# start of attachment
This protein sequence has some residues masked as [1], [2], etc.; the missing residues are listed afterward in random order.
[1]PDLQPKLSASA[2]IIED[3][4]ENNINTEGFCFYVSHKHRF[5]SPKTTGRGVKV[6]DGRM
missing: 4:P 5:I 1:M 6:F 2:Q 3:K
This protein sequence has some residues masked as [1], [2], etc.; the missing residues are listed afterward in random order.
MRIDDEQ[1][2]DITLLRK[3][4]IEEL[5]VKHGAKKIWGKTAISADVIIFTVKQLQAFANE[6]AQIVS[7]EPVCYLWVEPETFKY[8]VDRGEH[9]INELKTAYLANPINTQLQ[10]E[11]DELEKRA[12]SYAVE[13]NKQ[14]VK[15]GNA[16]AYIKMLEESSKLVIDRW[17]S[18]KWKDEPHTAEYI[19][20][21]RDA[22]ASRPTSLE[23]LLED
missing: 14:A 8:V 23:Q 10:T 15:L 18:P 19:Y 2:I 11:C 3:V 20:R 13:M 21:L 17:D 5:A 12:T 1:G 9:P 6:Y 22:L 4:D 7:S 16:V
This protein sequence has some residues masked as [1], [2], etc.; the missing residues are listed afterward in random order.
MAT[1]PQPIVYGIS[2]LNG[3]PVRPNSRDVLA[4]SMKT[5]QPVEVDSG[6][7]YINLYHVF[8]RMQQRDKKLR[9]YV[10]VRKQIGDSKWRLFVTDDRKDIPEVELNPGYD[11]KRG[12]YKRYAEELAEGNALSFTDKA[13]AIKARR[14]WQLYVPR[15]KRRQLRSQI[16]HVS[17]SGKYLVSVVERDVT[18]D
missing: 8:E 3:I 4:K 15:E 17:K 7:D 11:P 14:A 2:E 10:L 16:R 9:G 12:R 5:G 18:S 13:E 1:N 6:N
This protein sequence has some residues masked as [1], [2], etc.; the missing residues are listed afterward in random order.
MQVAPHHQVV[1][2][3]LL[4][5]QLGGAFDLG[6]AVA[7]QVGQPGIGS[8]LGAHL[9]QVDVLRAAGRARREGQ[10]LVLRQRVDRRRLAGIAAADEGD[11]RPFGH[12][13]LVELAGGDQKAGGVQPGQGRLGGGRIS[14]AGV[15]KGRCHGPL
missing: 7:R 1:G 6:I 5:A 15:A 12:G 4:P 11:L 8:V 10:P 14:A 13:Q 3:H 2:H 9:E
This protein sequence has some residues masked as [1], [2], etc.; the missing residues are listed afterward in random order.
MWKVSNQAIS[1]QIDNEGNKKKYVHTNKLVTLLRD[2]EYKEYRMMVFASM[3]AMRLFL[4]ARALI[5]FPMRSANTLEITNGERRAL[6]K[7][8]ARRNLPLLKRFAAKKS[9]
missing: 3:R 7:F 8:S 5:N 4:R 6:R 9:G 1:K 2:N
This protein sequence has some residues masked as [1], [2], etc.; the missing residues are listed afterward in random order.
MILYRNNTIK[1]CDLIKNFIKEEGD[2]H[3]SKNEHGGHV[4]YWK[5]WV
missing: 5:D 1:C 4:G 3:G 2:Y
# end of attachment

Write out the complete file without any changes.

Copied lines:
This protein sequence has some residues masked as [1], [2], etc.; the missing residues are listed afterward in random order.
[1]PDLQPKLSASA[2]IIED[3][4]ENNINTEGFCFYVSHKHRF[5]SPKTTGRGVKV[6]DGRM
missing: 4:P 5:I 1:M 6:F 2:Q 3:K
This protein sequence has some residues masked as [1], [2], etc.; the missing residues are listed afterward in random order.
MRIDDEQ[1][2]DITLLRK[3][4]IEEL[5]VKHGAKKIWGKTAISADVIIFTVKQLQAFANE[6]AQIVS[7]EPVCYLWVEPETFKY[8]VDRGEH[9]INELKTAYLANPINTQLQ[10]E[11]DELEKRA[12]SYAVE[13]NKQ[14]VK[15]GNA[16]AYIKMLEESSKLVIDRW[17]S[18]KWKDEPHTAEYI[19][20][21]RDA[22]ASRPTSLE[23]LLED
missing: 14:A 8:V 23:Q 10:T 15:L 18:P 19:Y 2:I 11:C 3:V 20:R 13:M 21:L 17:D 5:A 12:T 1:G 9:P 6:Y 22:L 4:D 7:S 16:V
This protein sequence has some residues masked as [1], [2], etc.; the missing residues are listed afterward in random order.
MAT[1]PQPIVYGIS[2]LNG[3]PVRPNSRDVLA[4]SMKT[5]QPVEVDSG[6][7]YINLYHVF[8]RMQQRDKKLR[9]YV[10]VRKQIGDSKWRLFVTDDRKDIPEVELNPGYD[11]KRG[12]YKRYAEELAEGNALSFTDKA[13]AIKARR[14]WQLYVPR[15]KRRQLRSQI[16]HVS[17]SGKYLVSVVERDVT[18]D
missing: 8:E 3:I 4:K 15:E 17:K 7:D 11:P 14:A 2:E 10:L 16:R 9:G 12:R 5:G 18:S 13:E 1:N 6:N
This protein sequence has some residues masked as [1], [2], etc.; the missing residues are listed afterward in random order.
MQVAPHHQVV[1][2][3]LL[4][5]QLGGAFDLG[6]AVA[7]QVGQPGIGS[8]LGAHL[9]QVDVLRAAGRARREGQ[10]LVLRQRVDRRRLAGIAAADEGD[11]RPFGH[12][13]LVELAGGDQKAGGVQPGQGRLGGGRIS[14]AGV[15]KGRCHGPL
missing: 7:R 1:G 6:I 5:A 15:A 12:G 4:P 11:L 8:V 10:P 14:A 13:Q 3:H 2:H 9:E
This protein sequence has some residues masked as [1], [2], etc.; the missing residues are listed afterward in random order.
MWKVSNQAIS[1]QIDNEGNKKKYVHTNKLVTLLRD[2]EYKEYRMMVFASM[3]AMRLFL[4]ARALI[5]FPMRSANTLEITNGERRAL[6]K[7][8]ARRNLPLLKRFAAKKS[9]
missing: 3:R 7:F 8:S 5:N 4:R 6:R 9:G 1:K 2:N
This protein sequence has some residues masked as [1], [2], etc.; the missing residues are listed afterward in random order.
MILYRNNTIK[1]CDLIKNFIKEEGD[2]H[3]SKNEHGGHV[4]YWK[5]WV
missing: 5:D 1:C 4:G 3:G 2:Y